If at first you don’t succeed…

I started learning Korean last night.

This may sound like an odd statement coming from someone who’s been in Korea for nine months and has mentioned attending Korean lessons on several occasions throughout that time. However, Korean is a very, very hard language. Even the Koreans will tell you this. Actually, they’re kind of proud of the fact that they’re the only ones who can master it, whereas half the world seems to be able to pick up the silly little language that we speak.

Anyway, as seems to be a very common pattern amongst foreigners in Korea, I launched into my studies with great enthusiasm, spent hours on end learning grammar rules and conjugating verbs, and then gave up in total frustration and despondence when I realised that no matter how hard I tried, I couldn’t manage a basic conversation. Sod that, I don’t need to learn this stupid language, I declared in annoyance, committing to a life of miming, pointing, and painstakingly writing things down in hangul.

However, it’s just not practical. You feel like you’re missing out on so much when you can only speak English and so few of the locals can. I hate that the only Koreans I can have conversations with are the select few who’ve persevered with English, and it annoys me not to be able to chat with friendly taxi drivers and motherly ajummas. I don’t like not being able to answer basic questions in shops and restaurants. I especially hate not being able to express myself when something’s not right – like the taxi driver’s going the wrong way, or the restaurant got the order wrong.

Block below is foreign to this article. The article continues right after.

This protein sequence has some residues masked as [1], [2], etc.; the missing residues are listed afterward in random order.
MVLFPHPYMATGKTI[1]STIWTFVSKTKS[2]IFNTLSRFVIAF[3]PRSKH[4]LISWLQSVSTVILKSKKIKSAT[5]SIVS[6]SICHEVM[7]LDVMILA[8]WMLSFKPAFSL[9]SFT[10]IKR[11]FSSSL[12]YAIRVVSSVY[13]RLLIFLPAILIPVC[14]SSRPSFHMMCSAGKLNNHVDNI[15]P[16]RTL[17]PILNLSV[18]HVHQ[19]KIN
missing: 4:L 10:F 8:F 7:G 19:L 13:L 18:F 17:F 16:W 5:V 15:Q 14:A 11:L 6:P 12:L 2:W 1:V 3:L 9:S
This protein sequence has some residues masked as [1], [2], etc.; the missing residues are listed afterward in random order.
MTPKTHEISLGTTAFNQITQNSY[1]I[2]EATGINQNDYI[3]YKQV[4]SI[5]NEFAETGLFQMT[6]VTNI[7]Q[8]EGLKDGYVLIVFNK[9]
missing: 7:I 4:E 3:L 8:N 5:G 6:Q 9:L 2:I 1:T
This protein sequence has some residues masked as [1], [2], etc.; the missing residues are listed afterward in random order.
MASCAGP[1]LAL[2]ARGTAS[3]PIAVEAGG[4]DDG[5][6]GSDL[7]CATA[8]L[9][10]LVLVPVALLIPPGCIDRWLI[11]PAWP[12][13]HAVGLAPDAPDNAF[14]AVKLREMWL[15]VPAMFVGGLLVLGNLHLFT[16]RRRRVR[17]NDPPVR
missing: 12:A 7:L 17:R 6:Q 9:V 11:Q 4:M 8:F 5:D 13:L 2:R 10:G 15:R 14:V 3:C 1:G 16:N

And so, off to the opening class of a new Korean course I went, flanked by Terri and her sister, South African Friend… ah, heck, I don’t know. Three? This is just getting confusing. Anyway, the class was held in the teacher’s school – by day, she’s a kindergarten English teacher. So there we all were, sitting on tiny little coloured seats at miniscule desks, each one with a freshly sharpened pencil and an eraser on it. Suddenly the roles were very much reversed, and it’s amazing how quickly you can go from being a kindergarten teacher to, well, actually being at kindergarten. South African Friend Three and I got told off for giggling and scuffling with each other. The guy behind us was made to stand in the corner. All in good fun, obviously, but it was amusing to watch our demeanours change as we became the children instead of the teachers.

It also made me realise just how much we expect of those poor children. The teacher started off talking only in Korean, but soon gave up when we absolutely refused to try to understand her. The kids don’t have that option. Not only that, but even after she’d explained everything in English and written the answers on the board, we still stammered over them. And when she sneakily changed the order of the questions she was asking us, we didn’t even notice – we just read them off in the order that they were written on the board. I can’t remember how many times I’ve done that to my classes and then gotten annoyed with them for not paying attention. I thought it was just laziness. How difficult is it to just LISTEN, for crying out loud?